The F-35A brings unparalleled performance to any theater in any conflict against any threat.

AU-1 First Flight, Fort Worth, Texas.
AU-1 First Flight, Fort Worth, Texas.



Length:                                                                          51.4 ft/15.7 m

Height:                                                                          14.4 ft/4.38 m

Wingspan:                                                                   35 ft/10.7 m

Wing area:                                                                   460 ft2/42.7 m2

Horizontal tail span:                                              22.5 ft/6.86 m

Weight empty:                                                          29,300 lb/13,290 kg

Internal fuel capacity:                                           18,250 lb/8,278 kg

Weapons payload:                                                  18,000 lb/8,160 kg

Maximum weight:                                                   70,000 lb class/31,751 kg

Standard internal weapons load:                   25 mm GAU-22/A cannon

Two AIM-120C air-to-air missiles

Two 2,000-pound (907 kg) GBU-31 JDAM (Joint Direct Attack Munition) guided bombs

F135-PW-100 engine for F-35A Conventional TakeOff and Landing (CTOL)
F135-PW-100 engine for F-35A Conventional TakeOff and Landing (CTOL)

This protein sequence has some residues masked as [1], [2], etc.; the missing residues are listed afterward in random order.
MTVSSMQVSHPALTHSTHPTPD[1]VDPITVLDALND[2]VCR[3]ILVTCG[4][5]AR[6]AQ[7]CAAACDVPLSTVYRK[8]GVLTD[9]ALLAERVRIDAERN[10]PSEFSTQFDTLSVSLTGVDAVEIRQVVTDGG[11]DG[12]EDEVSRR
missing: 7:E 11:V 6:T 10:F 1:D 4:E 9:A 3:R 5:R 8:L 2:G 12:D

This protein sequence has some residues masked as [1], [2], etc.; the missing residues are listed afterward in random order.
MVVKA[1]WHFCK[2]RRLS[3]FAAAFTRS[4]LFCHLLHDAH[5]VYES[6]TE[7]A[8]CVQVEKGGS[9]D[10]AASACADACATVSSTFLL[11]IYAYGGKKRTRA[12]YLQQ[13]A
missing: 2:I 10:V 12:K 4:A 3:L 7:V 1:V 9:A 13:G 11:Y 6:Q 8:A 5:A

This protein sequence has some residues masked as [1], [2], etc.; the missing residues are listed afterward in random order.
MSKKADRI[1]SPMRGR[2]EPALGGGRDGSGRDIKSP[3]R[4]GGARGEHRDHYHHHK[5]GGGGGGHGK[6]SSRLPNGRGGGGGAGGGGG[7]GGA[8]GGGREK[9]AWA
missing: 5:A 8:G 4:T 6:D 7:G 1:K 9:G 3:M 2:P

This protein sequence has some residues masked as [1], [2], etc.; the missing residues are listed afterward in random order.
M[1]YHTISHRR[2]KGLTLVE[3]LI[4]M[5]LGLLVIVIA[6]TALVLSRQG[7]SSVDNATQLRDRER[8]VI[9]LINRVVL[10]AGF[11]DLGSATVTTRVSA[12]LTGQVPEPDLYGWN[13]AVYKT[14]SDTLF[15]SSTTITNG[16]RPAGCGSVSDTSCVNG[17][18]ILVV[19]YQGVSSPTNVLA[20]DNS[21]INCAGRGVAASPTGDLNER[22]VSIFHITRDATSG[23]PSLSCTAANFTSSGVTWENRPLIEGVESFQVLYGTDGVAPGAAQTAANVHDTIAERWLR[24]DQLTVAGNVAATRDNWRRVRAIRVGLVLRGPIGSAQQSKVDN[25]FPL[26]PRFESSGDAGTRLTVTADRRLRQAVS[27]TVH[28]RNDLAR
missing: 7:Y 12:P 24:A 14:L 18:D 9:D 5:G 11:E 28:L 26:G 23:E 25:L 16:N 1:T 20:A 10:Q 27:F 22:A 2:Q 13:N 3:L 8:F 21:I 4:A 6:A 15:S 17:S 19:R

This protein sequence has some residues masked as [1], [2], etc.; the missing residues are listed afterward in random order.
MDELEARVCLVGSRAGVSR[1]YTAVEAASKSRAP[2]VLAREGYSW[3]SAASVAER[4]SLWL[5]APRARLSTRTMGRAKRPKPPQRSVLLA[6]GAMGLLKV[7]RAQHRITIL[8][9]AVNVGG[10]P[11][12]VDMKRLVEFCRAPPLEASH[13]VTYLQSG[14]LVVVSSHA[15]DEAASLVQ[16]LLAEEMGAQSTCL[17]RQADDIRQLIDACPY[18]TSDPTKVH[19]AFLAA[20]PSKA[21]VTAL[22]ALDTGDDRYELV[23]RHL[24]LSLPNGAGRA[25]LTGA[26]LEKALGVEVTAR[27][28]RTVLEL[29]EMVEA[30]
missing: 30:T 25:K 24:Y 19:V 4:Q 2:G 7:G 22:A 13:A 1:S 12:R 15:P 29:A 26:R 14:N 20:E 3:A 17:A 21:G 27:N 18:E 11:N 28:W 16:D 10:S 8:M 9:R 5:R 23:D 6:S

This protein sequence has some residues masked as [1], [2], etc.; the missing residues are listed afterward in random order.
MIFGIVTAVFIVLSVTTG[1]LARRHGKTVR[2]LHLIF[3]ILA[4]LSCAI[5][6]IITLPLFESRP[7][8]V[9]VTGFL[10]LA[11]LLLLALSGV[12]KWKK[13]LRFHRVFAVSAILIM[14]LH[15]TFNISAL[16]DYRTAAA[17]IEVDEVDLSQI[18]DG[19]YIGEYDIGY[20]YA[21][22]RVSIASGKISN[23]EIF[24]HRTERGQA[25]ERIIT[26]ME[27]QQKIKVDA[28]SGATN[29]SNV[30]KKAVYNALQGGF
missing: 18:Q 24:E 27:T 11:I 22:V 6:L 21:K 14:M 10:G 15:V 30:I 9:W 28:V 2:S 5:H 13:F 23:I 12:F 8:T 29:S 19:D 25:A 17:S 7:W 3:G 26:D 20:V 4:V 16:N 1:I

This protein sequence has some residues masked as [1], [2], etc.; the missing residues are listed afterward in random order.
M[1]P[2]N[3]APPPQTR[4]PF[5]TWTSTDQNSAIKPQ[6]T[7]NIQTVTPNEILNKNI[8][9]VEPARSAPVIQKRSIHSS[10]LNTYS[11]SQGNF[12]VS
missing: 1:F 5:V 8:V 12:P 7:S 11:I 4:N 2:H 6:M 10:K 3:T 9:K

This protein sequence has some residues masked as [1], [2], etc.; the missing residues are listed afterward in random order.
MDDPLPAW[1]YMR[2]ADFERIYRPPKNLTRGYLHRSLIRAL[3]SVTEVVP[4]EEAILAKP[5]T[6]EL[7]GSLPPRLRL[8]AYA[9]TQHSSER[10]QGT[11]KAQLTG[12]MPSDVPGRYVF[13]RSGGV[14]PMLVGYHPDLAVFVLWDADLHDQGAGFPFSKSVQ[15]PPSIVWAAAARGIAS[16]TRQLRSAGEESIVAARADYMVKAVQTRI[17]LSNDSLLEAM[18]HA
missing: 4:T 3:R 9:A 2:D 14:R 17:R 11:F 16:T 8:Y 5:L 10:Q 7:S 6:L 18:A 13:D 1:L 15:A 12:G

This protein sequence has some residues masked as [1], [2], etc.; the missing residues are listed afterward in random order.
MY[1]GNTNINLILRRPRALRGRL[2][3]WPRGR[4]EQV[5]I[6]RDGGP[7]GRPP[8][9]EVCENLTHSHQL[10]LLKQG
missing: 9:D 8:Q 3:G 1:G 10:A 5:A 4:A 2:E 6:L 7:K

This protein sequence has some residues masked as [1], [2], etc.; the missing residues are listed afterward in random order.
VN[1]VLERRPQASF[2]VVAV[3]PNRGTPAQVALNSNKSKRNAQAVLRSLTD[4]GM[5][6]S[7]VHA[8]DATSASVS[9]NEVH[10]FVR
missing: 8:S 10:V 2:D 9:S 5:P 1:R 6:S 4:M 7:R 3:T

Propulsion (uninstalled thrust ratings):      F135-PW-100

Maximum Power (with afterburner):           43,000 lbs/191,3 kN/ 19,507 kgf

Military Power (without afterburner):        28,000 lbs/128,1 kN/ 13,063 kgf

Length:                                                                            220 in/5.59 m

Inlet Diameter:                                                           46 in/1.17 m

Maximum Diameter:                                               51 in/1.30 m

Bypass Ratio:                                                               0.57

Overall Pressure Ratio:                                         28

Royal Australian Air Force Logo
Royal Australian Air Force Logo

Speed (full internal weapons load):               Mach 1.6 (~1,200 mph/ 1931 km/h)

Combat radius (internal fuel):                          >590 NM/1,093 km

Range (internal fuel):                                             >1,200 NM/2,200 km

Max g-rating:                                                              9.0


Planned Quantities

U.S. Air Force:                                              1,763;

Italy:                                                                         60;

Netherlands:                                                       37;

Turkey:                                                                100;

Australia:                                                            100;

Norway:                                                                 52;

Denmark:                                                              30;

Canada:                                                                  65;

Israel:                                                                      33;

South Korea:                                                      40;

Japan:                                                                     42;

In total:                                                           2,322



F-35A Lightning II CTOL (Conventional Take-off and Landing)